NJ federal workers feel the pinch of shutdown
TRENTON — As federal government workers face their first "payless payday," some in New Jersey are voicing their frustration and getting tokens of appreciation for continuing to work.
Some 800,000 workers, more than half of them still on the job, were to miss their first paycheck on Friday under the stoppage, and Washington was close to setting a dubious record for the longest government shutdown in the nation's history. Those markers — along with growing effects to national parks, food inspections, and the economy overall — left some Republicans on Capitol Hill increasingly uncomfortable with President Donald Trump's demand to build a wall along the southern border of the United States.
There have been no indications that a compromise was in the offing. Trump has said he won't reopen the government without money for the wall. Democrats favor measures to bolster border security, but oppose the long, impregnable barrier that Trump envisions
Gov. Phil Murphy slammed Trump, in a message on his Twitter account, for "failing the American people by continuing the government shutdown," and encouraged furloughed workers in New Jersey to apply for unemployment benefits.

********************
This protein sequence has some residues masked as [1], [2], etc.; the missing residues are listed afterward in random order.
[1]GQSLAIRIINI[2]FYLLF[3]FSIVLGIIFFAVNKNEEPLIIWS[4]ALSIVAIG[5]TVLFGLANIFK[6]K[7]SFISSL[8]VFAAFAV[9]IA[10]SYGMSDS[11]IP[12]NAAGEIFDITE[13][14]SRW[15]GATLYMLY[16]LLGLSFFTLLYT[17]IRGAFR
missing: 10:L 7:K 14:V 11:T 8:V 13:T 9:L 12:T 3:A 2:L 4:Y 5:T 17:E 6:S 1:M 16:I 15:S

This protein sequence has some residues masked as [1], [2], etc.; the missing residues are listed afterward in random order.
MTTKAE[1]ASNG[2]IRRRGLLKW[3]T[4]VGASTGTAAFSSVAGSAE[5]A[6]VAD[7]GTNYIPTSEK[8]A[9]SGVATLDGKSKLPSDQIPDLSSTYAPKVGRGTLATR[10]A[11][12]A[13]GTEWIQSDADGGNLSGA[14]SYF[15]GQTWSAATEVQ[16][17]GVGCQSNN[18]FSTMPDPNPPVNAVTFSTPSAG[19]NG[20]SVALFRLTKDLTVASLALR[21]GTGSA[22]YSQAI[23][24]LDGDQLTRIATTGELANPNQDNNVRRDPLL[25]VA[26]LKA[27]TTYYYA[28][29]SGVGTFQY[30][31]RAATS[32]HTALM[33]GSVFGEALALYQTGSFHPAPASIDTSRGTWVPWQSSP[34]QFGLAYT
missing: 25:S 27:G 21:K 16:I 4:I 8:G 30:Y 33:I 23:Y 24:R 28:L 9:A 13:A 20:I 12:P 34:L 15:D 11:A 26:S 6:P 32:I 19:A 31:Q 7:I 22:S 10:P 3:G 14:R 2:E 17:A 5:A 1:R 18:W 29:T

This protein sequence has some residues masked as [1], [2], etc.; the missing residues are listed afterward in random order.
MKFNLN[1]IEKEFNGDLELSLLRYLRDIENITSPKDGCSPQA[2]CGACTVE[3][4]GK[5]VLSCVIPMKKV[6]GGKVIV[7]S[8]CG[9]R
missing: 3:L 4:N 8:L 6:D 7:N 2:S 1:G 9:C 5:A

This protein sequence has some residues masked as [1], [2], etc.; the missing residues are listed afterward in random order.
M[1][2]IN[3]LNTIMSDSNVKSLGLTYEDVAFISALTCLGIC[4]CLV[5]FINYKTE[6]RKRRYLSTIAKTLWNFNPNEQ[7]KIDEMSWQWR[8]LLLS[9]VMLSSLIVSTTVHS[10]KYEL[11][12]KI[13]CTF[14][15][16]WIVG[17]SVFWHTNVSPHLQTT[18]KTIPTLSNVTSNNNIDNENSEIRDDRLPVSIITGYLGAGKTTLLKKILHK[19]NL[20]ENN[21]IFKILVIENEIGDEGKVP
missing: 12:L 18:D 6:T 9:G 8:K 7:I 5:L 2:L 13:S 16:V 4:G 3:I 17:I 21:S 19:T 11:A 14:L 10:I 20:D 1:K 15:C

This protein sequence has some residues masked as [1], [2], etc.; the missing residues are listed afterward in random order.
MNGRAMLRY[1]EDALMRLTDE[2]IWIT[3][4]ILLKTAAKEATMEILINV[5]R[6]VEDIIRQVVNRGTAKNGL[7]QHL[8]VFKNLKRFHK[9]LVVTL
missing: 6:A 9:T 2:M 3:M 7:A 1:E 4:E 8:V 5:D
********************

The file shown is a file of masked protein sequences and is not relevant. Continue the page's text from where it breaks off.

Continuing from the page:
Several Environmental Protection Agency workers based in Edison held signs along Woodbridge Avenue on Thursday to show their frustration at not being able to work. Edward J. Guster III told MyCentralJersey.com about three dozen employees are considered "essential" and have to work without getting their paychecks.
Guster was concerned about not being able to check for leaks in gas station tanks and the impact of the shutdown on local businesses where his colleagues were not spending money.
Mercer County Executive Brian Hughes and other county officials bought lunch for about 20 Transportation Security Administration workers at Trenton-Mercer Airport on Wednesday as a "small gesture in recognition of the sacrifices being made by TSA screeners."
TSA workers also continue to work despite no paychecks; many are calling out sick or quitting in frustration.
The owner of the Sky Lounge at Ewing, the airport's restaurant, told NJ.com he will offer workers free lunch for the next few weeks.
During previous shutdowns, workers received their pay retroactively, but that doesn't help when bills are due now.
The partial shutdown would set a record early Saturday, stretching beyond the 21-day closure that ended Jan. 6, 1996, during President Bill Clinton's administration.
Material from the Associated Press was used in this report.
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